The group has grown from small beginnings in Gaza's refugee camps
The Popular Resistance Committees group's origins lie in local militias that were set up in the early days of the second Palestinian uprising, or intifada.
It is regarded by observers as a fringe group, consisting mainly of dissident or breakaway members of the mainstream Fatah movement and former Palestinian security officials.
However, members of other militant Palestinian factions, such as Hamas and Islamic Jihad, are also represented.
It emerged at the end of 2000, with the aim of defending Palestinian refugee camps during Israeli incursions.
However, the PRC increasing moved towards launching its own attacks, especially against Israeli military and civilian targets in the Gaza Strip.
It has also been involved in internal Palestinian struggles, culminating in the killing of presidential security adviser Moussa Arafat, which the PRC claimed on 7 September 2005.
The group was founded by a former Fatah member from Rafah in southern Gaza, Jamal Abu Samhadana, and earned a reputation for armed resistance by blowing up three Israeli tanks using powerful remote-controlled bombs hidden at the roadside.
It was also blamed for the bombing of a US diplomatic convoy in October 2003, which it initially claimed, but then said was "against Palestinian interests".
Four PRC members were put on trial in a military court in Gaza for the attack, but they were released for lack of evidence.
The group has also fired mortars at Israeli settlements in Gaza.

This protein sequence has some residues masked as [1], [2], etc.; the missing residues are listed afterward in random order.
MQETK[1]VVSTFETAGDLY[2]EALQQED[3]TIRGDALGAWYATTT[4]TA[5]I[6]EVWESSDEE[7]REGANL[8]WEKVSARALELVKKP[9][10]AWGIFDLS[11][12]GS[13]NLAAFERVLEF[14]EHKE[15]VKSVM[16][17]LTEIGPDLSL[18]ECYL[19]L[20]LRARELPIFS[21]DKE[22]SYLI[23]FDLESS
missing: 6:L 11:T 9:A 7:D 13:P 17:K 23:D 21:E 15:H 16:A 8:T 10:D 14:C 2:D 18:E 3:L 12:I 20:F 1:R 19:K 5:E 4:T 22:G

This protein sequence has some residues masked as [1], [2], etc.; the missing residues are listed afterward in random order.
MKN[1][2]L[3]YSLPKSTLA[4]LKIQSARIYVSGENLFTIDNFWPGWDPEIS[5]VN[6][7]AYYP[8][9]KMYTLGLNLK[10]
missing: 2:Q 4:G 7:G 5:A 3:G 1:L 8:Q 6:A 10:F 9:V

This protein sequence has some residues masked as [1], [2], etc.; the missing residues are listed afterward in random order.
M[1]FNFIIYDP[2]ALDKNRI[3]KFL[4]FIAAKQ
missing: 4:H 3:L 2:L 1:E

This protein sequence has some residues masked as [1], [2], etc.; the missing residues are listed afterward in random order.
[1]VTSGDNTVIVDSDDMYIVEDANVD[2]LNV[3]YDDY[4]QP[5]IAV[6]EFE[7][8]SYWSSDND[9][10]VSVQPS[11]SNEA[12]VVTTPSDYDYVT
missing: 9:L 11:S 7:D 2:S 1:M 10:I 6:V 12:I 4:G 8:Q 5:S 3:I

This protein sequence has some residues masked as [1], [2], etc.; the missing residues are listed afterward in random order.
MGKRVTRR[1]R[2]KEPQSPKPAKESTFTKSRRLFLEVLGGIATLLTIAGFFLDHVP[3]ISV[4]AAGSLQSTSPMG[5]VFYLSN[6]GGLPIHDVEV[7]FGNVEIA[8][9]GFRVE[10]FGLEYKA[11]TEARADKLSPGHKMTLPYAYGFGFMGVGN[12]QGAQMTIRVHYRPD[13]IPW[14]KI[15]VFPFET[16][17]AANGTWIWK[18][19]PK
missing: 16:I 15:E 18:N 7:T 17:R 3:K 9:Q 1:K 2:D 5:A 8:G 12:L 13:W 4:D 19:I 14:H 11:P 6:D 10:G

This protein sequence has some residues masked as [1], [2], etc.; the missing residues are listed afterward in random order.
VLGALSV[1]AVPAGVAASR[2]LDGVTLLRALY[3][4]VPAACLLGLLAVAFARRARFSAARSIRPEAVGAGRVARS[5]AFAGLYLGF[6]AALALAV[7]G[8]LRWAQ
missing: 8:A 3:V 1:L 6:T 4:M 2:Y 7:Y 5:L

PRC gunmen acting out an assault for the crowds in Gaza
It claimed responsibility, jointly with the Islamic Jihad organisation, for the killing of an unarmed Israeli settler and her four daughters in May 2004.
Two gunmen ambushed Tali Hatuel's car as she was driving from her Gaza settlement to Israel for a Likud party vote on proposals to pull out of Gaza.
Israeli military officials have alleged that the group is directly linked to the Palestinian police, describing it as the "terror wing" of the security services in the Palestinian territories.
The Israelis say that the Palestinian security service provides "vast financial and logistical support" for the committees, including military training, weapons and intelligence information.
But the group is also known to have made enemies with Moussa Arafat, a former military intelligence chief and cousin of late leader Yasser Arafat.
In September 2004 it claimed Gen Arafat's forces had tried to assassinate one of its leaders - and vowed revenge.
The following month he survived a car bombing, blamed on the group, which targeted a convoy in which he was riding. No-one was seriously injured.
It justified the subsequent killing of Gen Arafat because he "killed people, ordered assaults on fighters and had a big file of corruption".
The attack, involving about 100 fighters and in which Gen Arafat's son Manhal was also abducted, was seen as the most serious escalation to date in the power struggles between Palestinian factions following the death of Yasser Arafat late in 2004.
Bizarrely, just days earlier, the group had performed a military exercise at a "graduation ceremony" in Gaza that seemed to foreshadow the attack on Gen Arafat's house.
Hooded men in military fatigues armed with machine guns and rocket propelled grenades stormed buildings - daubed with crude Israeli symbols - and dragged pretend victims to the ground at gunpoint.
It seems unlikely that they will be allowed to act so publicly in the future.